According to John Dobyne’s Santa Fe Boxcars 1869-1953, published by the Santa Fe Historical and Modeling Society back in 2001, the Bx-13s, which were not modified with roof extensions, were the first to be rebuilt in steel. The program ran from 1950-52. The cars were rebuilt with riveted side-panel assemblies and extensions for the ends, which raised the inside height of the cars to 10 foot 6 inches. They were also given new AB brake systems with crosswise-mounted reservoirs, 6/5/5 Youngstown lightweight doors, and either Blaw-Knox or Transco metal running boards. The cars retained their Ajax handbrakes and Dalman I-level trucks. The rebuilt 985 cars retained their Bx-13 classification, but were renumbered into the 32500-33484 number series. These cars remained in service until 1973.
The cars that Prototype Junction are planning produce are the Bx-11 rebuilds. This rebuild program began in 1956 and continued through 1962. The majority of the class were rebuilt very similar to the Bx-13 class and assigned numbers in the 19000-20438 number series. This series retained their Bx-11 class designation. The cars numbered between 19000 and 19895 were modified from 10 foot 6 inch high Bx-11s in the 210000-210960 series. The cars numbered 19896-20438 were rebuilt from 10 foot high or unmodified Bx-11s in the 124000-125999 series. The last of the rebuilt Bx-11 cars remained in service until 1976.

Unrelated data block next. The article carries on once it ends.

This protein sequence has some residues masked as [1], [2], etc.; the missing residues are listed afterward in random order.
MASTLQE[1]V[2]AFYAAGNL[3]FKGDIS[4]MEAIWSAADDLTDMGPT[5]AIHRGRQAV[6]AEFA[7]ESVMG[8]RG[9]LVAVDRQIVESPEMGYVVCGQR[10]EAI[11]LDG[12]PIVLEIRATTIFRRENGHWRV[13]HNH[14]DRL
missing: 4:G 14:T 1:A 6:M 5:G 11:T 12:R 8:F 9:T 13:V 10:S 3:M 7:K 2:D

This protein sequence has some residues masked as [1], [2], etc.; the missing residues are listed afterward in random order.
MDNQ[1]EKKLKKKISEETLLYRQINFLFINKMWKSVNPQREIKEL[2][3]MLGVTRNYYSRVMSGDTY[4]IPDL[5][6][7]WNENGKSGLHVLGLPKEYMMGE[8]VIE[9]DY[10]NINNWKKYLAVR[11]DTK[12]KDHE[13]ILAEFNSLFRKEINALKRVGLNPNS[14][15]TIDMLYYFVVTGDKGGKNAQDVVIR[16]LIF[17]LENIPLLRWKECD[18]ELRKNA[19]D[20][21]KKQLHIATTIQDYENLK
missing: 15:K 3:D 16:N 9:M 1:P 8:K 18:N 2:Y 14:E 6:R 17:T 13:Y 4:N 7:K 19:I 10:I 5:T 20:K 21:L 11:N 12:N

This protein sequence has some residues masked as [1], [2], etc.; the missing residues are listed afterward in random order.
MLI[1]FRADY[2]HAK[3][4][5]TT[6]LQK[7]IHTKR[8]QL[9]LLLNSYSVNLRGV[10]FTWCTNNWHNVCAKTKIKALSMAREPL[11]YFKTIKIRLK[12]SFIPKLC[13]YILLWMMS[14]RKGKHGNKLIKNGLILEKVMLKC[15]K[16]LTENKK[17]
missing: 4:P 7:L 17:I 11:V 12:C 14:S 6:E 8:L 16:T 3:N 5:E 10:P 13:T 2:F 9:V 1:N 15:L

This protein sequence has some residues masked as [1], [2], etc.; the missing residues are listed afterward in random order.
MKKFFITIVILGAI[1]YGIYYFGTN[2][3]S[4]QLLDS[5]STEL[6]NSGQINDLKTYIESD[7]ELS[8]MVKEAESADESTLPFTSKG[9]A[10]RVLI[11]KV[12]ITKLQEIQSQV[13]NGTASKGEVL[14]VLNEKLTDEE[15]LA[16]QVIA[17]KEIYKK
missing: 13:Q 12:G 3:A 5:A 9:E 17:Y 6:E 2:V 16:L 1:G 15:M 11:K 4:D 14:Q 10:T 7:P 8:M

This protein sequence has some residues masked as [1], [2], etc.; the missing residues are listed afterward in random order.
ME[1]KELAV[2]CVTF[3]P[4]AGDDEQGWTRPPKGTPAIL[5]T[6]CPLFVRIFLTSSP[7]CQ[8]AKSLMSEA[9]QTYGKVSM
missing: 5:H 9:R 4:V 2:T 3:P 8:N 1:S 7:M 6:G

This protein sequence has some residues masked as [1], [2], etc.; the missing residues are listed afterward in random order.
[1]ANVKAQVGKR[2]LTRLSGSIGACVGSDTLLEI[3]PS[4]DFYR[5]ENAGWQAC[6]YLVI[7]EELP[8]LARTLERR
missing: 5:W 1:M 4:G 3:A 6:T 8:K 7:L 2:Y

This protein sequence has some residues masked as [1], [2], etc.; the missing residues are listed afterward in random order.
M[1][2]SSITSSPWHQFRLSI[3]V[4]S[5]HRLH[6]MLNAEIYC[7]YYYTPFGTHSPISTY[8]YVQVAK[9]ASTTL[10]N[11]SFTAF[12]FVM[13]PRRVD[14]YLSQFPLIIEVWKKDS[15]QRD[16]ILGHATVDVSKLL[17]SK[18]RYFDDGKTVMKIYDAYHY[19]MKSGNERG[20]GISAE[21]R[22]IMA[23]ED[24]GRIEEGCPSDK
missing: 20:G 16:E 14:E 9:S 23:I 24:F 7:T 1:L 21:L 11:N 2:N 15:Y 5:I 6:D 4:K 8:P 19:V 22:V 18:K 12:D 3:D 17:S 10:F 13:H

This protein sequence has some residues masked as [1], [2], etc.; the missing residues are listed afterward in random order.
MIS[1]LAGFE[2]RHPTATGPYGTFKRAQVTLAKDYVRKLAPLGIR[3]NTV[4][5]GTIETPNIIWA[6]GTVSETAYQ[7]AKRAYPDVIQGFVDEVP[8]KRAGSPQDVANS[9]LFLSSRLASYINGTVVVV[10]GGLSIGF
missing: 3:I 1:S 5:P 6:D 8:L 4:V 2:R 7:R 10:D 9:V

The primary differences between the bodies of the Bx-13 rebuilds and the Bx-11 rebuilds were their roofs and ends. Dobyne states that after rebuilding, all the Bx-11 class had rectangular-panel steel roofs which extended to the ends of the car. The extension panel on the ends formed the peak of the end and included a Dreadnaught corrugation which matched a portion of the original recessed Dreadnaught ends. They were also given sill steps with two rungs at each corner of the car. These rebuilds retained their Dalman 2-level trucks, but the were modified with ASF spring packages. Most cars in this series were equipped with Youngstown doors, but some of the higher numbered cars received Superior 5-panel doors.
Just a comment on these rebuilt cars’ paint scheme. the Santa Fe adopted its “Ship and Travel” paint scheme with the large herald in 1959, in the middle of this rebuilding program. According to Dobyne, there was a break in production between December 1958 and August 1959, so the first car produced in August, car number 19848, was probably the first car painted in the new scheme.Hope this helps!